A Population-Based Assessment of Women's Mental Health and Attitudes toward Women's Human Rights in Afghanistan

Amowitz, Lynn L.; Heisler, Michele; Iacopino, Vincent
July 2003
Journal of Women's Health (15409996);Jul/Aug2003, Vol. 12 Issue 6, p577
Academic Journal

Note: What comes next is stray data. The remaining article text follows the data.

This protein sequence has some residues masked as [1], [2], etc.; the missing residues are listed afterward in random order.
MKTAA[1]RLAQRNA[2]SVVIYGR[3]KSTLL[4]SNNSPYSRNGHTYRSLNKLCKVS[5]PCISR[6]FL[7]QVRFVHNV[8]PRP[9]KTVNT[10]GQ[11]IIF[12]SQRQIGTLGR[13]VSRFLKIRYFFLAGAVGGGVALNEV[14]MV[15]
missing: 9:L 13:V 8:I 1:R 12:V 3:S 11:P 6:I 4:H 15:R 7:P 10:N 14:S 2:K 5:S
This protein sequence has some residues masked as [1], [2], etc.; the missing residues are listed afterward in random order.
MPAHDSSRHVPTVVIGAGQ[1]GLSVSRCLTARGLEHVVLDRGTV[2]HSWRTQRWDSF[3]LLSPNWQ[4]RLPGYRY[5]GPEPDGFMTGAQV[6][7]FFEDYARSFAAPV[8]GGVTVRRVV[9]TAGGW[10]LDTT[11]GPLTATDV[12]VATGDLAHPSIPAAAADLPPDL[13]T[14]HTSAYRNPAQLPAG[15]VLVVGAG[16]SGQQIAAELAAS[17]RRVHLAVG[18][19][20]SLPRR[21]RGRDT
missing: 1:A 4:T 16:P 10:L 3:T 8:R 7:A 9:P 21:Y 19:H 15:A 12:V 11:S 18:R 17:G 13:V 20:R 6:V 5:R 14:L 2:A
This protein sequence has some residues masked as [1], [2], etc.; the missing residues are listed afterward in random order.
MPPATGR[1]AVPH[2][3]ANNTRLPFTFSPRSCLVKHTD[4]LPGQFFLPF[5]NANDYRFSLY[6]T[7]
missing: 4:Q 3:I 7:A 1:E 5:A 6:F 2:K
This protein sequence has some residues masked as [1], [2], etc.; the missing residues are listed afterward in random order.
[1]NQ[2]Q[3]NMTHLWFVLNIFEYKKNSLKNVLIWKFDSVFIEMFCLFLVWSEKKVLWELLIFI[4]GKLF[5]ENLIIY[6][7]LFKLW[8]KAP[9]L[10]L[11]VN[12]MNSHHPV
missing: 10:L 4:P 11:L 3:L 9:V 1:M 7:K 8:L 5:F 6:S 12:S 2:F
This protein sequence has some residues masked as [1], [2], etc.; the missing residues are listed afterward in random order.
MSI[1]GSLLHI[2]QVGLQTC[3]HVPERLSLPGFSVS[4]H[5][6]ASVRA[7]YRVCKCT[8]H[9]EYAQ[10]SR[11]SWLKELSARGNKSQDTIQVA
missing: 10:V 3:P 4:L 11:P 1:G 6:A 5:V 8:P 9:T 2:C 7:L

The article presents a population-based assessment of women's mental health and attitudes toward women's human rights in Afghanistan during the Taliban rule. Afghanistan suffered the effects of war for more than 20 years. Taliban, a radical fundamentalist Islamic movement, systematically restricted women's human rights, such as freedom of expression, association, and movement and access to work, education, and many health services. The sample consisted of female heads of household and, if available, one of their close male relatives. All study participants were selected using systematic random sampling or a combination of systematic random sampling and cluster sampling. In Afghanistan, the samples were taken of rural and urban households in a Taliban-controlled and non Taliban-controlled area. The article informs that in Afghanistan under the Taliban, policies restricting women's rights were not the product of years of tradition or of social and economic deprivation. In Taliban-controlled areas depression rates among women in Afghanistan were extraordinarily high.


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